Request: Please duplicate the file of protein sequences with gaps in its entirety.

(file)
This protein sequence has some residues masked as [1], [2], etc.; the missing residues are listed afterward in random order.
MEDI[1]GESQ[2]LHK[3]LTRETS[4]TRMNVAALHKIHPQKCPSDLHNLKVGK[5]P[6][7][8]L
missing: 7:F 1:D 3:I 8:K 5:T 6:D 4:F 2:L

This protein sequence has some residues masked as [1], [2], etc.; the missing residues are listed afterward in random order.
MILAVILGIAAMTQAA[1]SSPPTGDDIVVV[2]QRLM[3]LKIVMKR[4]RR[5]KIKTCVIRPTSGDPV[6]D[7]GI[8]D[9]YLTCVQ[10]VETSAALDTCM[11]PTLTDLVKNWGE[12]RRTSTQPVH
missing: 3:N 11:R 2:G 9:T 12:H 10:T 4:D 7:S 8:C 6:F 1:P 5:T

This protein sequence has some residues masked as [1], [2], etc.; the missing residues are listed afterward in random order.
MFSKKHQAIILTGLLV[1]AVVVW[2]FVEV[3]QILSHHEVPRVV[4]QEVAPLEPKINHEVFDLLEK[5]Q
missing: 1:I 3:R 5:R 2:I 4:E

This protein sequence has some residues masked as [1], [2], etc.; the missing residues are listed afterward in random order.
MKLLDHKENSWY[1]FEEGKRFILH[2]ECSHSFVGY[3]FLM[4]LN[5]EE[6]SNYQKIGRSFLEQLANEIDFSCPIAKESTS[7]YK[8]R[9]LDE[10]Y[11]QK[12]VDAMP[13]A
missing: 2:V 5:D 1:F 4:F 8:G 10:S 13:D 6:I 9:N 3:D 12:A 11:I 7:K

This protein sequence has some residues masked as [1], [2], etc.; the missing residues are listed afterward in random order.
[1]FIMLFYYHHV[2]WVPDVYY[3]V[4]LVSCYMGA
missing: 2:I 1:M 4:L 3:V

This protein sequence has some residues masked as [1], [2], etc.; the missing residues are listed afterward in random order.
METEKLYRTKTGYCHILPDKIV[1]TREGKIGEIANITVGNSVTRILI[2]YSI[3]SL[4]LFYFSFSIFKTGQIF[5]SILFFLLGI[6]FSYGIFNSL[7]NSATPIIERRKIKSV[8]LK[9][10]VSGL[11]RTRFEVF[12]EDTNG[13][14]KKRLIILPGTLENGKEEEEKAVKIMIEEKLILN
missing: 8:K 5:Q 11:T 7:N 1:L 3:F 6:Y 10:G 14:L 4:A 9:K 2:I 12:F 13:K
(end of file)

This protein sequence has some residues masked as [1], [2], etc.; the missing residues are listed afterward in random order.
MEDI[1]GESQ[2]LHK[3]LTRETS[4]TRMNVAALHKIHPQKCPSDLHNLKVGK[5]P[6][7][8]L
missing: 7:F 1:D 3:I 8:K 5:T 6:D 4:F 2:L

This protein sequence has some residues masked as [1], [2], etc.; the missing residues are listed afterward in random order.
MILAVILGIAAMTQAA[1]SSPPTGDDIVVV[2]QRLM[3]LKIVMKR[4]RR[5]KIKTCVIRPTSGDPV[6]D[7]GI[8]D[9]YLTCVQ[10]VETSAALDTCM[11]PTLTDLVKNWGE[12]RRTSTQPVH
missing: 3:N 11:R 2:G 9:T 12:H 10:T 4:D 7:S 8:C 6:F 1:P 5:T

This protein sequence has some residues masked as [1], [2], etc.; the missing residues are listed afterward in random order.
MFSKKHQAIILTGLLV[1]AVVVW[2]FVEV[3]QILSHHEVPRVV[4]QEVAPLEPKINHEVFDLLEK[5]Q
missing: 1:I 3:R 5:R 2:I 4:E

This protein sequence has some residues masked as [1], [2], etc.; the missing residues are listed afterward in random order.
MKLLDHKENSWY[1]FEEGKRFILH[2]ECSHSFVGY[3]FLM[4]LN[5]EE[6]SNYQKIGRSFLEQLANEIDFSCPIAKESTS[7]YK[8]R[9]LDE[10]Y[11]QK[12]VDAMP[13]A
missing: 2:V 5:D 1:F 4:F 8:G 10:S 13:D 6:I 9:N 3:D 12:A 11:I 7:K

This protein sequence has some residues masked as [1], [2], etc.; the missing residues are listed afterward in random order.
[1]FIMLFYYHHV[2]WVPDVYY[3]V[4]LVSCYMGA
missing: 2:I 1:M 4:L 3:V

This protein sequence has some residues masked as [1], [2], etc.; the missing residues are listed afterward in random order.
METEKLYRTKTGYCHILPDKIV[1]TREGKIGEIANITVGNSVTRILI[2]YSI[3]SL[4]LFYFSFSIFKTGQIF[5]SILFFLLGI[6]FSYGIFNSL[7]NSATPIIERRKIKSV[8]LK[9][10]VSGL[11]RTRFEVF[12]EDTNG[13][14]KKRLIILPGTLENGKEEEEKAVKIMIEEKLILN
missing: 8:K 5:Q 11:T 7:N 1:L 3:F 6:Y 10:G 14:L 4:A 9:K 2:I 12:F 13:K